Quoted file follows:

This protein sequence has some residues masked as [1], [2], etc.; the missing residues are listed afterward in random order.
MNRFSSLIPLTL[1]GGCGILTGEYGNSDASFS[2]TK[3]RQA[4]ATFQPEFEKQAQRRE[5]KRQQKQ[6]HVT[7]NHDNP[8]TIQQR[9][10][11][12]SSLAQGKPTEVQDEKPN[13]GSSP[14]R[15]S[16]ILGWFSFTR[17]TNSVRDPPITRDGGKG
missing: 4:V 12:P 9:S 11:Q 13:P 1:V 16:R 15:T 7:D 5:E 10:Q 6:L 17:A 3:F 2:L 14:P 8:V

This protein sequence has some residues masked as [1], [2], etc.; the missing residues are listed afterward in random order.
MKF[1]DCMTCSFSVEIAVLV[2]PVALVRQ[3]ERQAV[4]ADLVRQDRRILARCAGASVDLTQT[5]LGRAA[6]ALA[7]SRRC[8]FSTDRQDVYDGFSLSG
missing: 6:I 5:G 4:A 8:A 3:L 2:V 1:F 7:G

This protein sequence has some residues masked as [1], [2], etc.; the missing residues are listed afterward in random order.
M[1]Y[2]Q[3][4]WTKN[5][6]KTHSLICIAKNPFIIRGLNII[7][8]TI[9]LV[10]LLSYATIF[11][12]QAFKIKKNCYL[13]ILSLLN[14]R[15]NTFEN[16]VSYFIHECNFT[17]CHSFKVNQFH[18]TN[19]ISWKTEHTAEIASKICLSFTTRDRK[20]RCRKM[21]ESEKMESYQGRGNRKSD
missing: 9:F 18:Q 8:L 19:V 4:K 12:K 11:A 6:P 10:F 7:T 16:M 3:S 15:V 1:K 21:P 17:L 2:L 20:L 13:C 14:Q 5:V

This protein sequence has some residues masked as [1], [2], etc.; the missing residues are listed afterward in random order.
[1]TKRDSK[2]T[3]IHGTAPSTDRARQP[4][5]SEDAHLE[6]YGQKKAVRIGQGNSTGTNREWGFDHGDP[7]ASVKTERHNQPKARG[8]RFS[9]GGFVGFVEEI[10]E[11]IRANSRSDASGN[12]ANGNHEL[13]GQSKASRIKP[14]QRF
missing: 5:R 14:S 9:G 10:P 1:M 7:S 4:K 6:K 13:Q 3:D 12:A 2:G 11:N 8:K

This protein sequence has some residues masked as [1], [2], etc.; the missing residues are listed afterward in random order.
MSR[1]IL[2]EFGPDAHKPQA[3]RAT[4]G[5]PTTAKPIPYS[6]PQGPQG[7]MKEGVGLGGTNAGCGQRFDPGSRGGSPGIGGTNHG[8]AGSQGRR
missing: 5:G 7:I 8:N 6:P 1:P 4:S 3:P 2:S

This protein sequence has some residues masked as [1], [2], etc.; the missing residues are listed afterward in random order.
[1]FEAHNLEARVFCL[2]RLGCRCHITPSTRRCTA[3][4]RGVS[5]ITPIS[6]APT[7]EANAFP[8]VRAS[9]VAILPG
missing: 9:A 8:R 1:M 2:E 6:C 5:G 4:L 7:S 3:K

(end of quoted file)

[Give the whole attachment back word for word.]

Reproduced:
This protein sequence has some residues masked as [1], [2], etc.; the missing residues are listed afterward in random order.
MNRFSSLIPLTL[1]GGCGILTGEYGNSDASFS[2]TK[3]RQA[4]ATFQPEFEKQAQRRE[5]KRQQKQ[6]HVT[7]NHDNP[8]TIQQR[9][10][11][12]SSLAQGKPTEVQDEKPN[13]GSSP[14]R[15]S[16]ILGWFSFTR[17]TNSVRDPPITRDGGKG
missing: 4:V 12:P 9:S 11:Q 13:P 1:V 16:R 15:T 7:D 5:E 10:Q 6:L 17:A 3:F 2:L 14:P 8:V

This protein sequence has some residues masked as [1], [2], etc.; the missing residues are listed afterward in random order.
MKF[1]DCMTCSFSVEIAVLV[2]PVALVRQ[3]ERQAV[4]ADLVRQDRRILARCAGASVDLTQT[5]LGRAA[6]ALA[7]SRRC[8]FSTDRQDVYDGFSLSG
missing: 6:I 5:G 4:A 8:A 3:L 2:V 1:F 7:G

This protein sequence has some residues masked as [1], [2], etc.; the missing residues are listed afterward in random order.
M[1]Y[2]Q[3][4]WTKN[5][6]KTHSLICIAKNPFIIRGLNII[7][8]TI[9]LV[10]LLSYATIF[11][12]QAFKIKKNCYL[13]ILSLLN[14]R[15]NTFEN[16]VSYFIHECNFT[17]CHSFKVNQFH[18]TN[19]ISWKTEHTAEIASKICLSFTTRDRK[20]RCRKM[21]ESEKMESYQGRGNRKSD
missing: 9:F 18:Q 8:L 19:V 4:K 12:K 11:A 6:P 10:F 7:T 16:M 3:S 15:V 1:K 21:P 17:L 2:L 20:L 13:C 14:Q 5:V

This protein sequence has some residues masked as [1], [2], etc.; the missing residues are listed afterward in random order.
[1]TKRDSK[2]T[3]IHGTAPSTDRARQP[4][5]SEDAHLE[6]YGQKKAVRIGQGNSTGTNREWGFDHGDP[7]ASVKTERHNQPKARG[8]RFS[9]GGFVGFVEEI[10]E[11]IRANSRSDASGN[12]ANGNHEL[13]GQSKASRIKP[14]QRF
missing: 5:R 14:S 9:G 10:P 1:M 7:S 4:K 6:K 13:Q 3:D 12:A 2:G 11:N 8:K

This protein sequence has some residues masked as [1], [2], etc.; the missing residues are listed afterward in random order.
MSR[1]IL[2]EFGPDAHKPQA[3]RAT[4]G[5]PTTAKPIPYS[6]PQGPQG[7]MKEGVGLGGTNAGCGQRFDPGSRGGSPGIGGTNHG[8]AGSQGRR
missing: 5:G 7:I 8:N 6:P 1:P 4:S 3:P 2:S

This protein sequence has some residues masked as [1], [2], etc.; the missing residues are listed afterward in random order.
[1]FEAHNLEARVFCL[2]RLGCRCHITPSTRRCTA[3][4]RGVS[5]ITPIS[6]APT[7]EANAFP[8]VRAS[9]VAILPG
missing: 9:A 8:R 1:M 2:E 6:C 5:G 4:L 7:S 3:K